Just 187,000 UI claims were filed across the nation last week, reports the U.S. Department of Labor.
In the week ending March 19, the advance figure for seasonally adjusted initial claims was 187,000, a decrease of 28,000 from the previous week’s revised level. This is the lowest level for initial claims since September 6, 1969 when it was 182,000. The previous week’s level was revised up by 1,000 from 214,000 to 215,000. The 4-week moving average was 211,750, a decrease of 11,500 from the previous week’s revised average. The previous week’s average was revised up by 250 from 223,000 to 223,250.
The advance seasonally adjusted insured unemployment rate was 1.0 percent for the week ending March 12, unchanged from the previous week’s unrevised rate.
It need not be said, but we will anyway, that the nation’s population was much back in 1969.
The Associated Press reports on the UI numbers.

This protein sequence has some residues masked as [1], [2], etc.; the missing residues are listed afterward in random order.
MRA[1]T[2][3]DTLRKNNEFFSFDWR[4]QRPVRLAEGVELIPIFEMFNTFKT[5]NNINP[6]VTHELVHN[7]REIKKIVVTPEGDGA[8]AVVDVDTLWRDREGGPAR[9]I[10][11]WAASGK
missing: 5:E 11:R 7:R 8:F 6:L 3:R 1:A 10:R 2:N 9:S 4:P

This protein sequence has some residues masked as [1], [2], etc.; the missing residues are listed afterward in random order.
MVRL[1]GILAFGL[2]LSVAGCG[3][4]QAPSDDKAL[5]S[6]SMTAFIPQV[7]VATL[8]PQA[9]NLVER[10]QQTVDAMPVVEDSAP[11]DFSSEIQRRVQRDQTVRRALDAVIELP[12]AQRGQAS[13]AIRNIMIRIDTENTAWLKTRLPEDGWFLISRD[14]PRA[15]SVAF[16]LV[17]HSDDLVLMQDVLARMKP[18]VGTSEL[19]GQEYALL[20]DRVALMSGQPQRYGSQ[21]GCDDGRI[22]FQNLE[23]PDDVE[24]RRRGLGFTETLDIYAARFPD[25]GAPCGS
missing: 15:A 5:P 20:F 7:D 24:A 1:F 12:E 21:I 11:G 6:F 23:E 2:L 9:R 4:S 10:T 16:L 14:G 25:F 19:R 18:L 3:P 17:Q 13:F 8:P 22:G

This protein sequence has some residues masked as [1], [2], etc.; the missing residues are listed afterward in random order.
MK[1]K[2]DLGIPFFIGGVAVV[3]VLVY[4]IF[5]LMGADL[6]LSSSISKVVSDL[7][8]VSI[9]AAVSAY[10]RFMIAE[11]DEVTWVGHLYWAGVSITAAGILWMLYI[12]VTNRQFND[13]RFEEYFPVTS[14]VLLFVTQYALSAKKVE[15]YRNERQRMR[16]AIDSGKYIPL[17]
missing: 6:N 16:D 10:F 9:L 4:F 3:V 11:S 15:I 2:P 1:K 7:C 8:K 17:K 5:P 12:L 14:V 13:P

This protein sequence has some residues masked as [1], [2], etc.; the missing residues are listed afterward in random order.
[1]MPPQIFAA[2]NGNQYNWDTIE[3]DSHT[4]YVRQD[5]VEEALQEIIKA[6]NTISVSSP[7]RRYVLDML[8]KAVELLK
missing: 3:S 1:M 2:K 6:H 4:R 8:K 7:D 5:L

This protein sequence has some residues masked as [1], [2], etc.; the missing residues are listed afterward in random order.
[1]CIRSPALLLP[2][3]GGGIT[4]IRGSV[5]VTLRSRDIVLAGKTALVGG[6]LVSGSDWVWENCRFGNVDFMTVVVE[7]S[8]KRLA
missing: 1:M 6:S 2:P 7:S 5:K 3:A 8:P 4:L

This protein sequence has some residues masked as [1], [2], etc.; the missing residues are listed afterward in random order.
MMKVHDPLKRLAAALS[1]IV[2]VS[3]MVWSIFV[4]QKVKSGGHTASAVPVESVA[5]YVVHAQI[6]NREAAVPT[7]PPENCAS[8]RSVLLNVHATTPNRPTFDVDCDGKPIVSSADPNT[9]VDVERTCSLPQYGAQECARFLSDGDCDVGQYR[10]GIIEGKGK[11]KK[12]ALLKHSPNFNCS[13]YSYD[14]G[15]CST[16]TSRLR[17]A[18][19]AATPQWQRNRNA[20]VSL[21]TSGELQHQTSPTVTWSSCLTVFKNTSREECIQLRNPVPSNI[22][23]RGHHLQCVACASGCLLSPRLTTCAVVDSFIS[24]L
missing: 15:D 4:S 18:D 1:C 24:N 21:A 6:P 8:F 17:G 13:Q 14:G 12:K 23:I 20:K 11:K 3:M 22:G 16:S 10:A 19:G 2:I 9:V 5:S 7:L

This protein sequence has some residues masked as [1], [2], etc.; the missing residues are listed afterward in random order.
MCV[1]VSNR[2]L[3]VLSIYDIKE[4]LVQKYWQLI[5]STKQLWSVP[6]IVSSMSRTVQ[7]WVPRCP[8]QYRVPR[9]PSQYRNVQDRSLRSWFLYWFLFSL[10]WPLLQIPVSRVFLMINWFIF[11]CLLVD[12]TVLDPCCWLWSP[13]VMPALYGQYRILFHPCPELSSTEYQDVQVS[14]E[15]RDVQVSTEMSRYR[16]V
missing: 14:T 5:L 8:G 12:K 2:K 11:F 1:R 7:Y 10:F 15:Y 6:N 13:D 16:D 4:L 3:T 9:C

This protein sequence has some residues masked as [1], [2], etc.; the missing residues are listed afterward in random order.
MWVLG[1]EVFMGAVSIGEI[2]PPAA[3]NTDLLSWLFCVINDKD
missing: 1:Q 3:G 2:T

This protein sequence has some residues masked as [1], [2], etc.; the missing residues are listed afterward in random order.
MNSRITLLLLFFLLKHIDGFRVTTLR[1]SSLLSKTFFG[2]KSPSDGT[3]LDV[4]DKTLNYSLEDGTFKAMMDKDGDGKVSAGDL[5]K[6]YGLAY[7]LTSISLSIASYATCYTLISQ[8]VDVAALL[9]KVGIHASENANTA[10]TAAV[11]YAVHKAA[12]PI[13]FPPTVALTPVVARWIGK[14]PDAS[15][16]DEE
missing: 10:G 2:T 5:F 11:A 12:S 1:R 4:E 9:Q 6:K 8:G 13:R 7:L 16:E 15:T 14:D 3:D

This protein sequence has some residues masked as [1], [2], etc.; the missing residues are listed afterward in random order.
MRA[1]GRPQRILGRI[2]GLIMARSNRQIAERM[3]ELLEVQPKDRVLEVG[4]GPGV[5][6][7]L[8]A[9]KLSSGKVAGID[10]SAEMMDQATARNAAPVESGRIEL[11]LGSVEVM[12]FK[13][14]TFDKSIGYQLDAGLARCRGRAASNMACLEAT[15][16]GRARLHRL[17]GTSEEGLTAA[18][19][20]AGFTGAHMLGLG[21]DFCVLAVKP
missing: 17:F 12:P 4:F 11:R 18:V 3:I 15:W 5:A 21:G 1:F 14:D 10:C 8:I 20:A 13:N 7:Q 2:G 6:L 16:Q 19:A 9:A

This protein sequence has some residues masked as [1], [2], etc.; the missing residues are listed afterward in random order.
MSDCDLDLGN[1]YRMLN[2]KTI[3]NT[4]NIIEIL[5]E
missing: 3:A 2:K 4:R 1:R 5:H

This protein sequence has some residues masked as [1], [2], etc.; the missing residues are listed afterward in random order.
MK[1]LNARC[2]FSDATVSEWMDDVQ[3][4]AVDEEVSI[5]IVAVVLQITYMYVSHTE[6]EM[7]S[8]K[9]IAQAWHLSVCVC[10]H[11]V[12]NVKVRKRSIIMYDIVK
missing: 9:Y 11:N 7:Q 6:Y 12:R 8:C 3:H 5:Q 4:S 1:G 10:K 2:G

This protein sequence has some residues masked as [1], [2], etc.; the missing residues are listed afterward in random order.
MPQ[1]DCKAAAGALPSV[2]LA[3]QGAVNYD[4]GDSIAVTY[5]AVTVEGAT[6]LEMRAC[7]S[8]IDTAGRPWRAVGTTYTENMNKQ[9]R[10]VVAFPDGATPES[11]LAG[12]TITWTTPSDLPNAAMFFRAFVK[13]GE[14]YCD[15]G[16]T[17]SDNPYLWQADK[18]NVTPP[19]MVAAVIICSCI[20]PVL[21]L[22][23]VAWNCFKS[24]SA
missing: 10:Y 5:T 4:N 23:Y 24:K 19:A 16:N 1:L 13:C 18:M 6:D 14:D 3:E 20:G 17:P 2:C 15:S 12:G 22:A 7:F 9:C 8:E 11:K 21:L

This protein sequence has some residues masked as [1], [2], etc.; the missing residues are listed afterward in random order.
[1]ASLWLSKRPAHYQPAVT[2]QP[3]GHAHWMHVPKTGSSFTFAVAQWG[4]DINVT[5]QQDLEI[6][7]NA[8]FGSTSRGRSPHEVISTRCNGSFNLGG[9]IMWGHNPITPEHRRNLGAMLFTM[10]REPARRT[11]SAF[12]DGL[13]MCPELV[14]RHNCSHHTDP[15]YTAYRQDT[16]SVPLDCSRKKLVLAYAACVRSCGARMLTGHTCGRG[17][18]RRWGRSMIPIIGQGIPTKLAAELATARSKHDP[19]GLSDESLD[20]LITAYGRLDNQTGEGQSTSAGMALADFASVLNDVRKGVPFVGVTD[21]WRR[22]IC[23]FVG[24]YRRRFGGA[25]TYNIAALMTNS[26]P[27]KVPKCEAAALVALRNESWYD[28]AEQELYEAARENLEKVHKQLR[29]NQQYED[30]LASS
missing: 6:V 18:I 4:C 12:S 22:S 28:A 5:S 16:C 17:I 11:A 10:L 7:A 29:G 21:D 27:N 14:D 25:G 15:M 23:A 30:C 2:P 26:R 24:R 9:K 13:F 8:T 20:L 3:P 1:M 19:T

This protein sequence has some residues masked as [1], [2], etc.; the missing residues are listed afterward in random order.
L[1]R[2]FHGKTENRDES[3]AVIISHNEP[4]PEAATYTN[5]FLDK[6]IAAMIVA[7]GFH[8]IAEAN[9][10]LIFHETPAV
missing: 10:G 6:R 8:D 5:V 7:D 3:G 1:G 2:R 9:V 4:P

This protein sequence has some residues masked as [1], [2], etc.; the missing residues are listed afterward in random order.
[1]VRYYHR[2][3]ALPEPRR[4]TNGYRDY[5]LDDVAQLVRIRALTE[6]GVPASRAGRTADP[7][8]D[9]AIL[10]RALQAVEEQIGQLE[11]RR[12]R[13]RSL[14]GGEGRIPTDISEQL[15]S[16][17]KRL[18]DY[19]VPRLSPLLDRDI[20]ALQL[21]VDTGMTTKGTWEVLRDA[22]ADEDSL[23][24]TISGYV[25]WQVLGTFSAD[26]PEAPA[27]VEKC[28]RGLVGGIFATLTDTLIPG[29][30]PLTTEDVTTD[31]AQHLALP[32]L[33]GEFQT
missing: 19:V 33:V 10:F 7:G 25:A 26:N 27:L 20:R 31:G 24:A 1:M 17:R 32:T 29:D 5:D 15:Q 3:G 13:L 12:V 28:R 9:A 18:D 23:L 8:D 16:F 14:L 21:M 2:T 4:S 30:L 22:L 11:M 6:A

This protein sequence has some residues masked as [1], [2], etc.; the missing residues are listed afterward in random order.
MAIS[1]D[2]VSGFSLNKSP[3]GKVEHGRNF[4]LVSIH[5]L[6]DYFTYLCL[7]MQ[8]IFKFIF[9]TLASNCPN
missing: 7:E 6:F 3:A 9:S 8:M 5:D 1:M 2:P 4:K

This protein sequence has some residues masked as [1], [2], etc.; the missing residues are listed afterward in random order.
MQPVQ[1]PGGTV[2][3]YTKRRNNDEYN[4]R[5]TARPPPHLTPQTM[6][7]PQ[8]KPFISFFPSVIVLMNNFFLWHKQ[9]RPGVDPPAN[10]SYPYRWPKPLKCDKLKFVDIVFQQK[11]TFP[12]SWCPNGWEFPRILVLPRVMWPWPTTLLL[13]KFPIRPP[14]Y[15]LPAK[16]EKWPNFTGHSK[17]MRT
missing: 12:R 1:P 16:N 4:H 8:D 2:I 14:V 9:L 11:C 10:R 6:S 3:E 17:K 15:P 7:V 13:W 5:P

The number of Americans applying for unemployment benefits last week fell to its lowest level in 52 years as the U.S. job market continues to show strength in the midst of rising costs and an ongoing virus pandemic.
Probably not a blip.
The four-week average for claims, which compensates for weekly volatility, also fell to levels not seen in five decades. The Labor Department reported that the four week moving average tumbled to 211,750 from the previous week’s 223,250.
Still, as the AP notes, employers have plenty of jobs to fill.
Earlier this month, the government reported that employers added a robust 678,000 jobs in February, the largest monthly total since July. The unemployment rate dropped to 3.8%, from 4% in January, extending a sharp decline in joblessness to its lowest level since before the pandemic erupted two years ago.
U.S. businesses posted a near-record level of open jobs in January — 11.3 million — a trend has helped pad workers’ pay and added to inflationary pressures.
A strengthening job market presumably will lead to an easing of the labor shortage cited by so many Washington employers.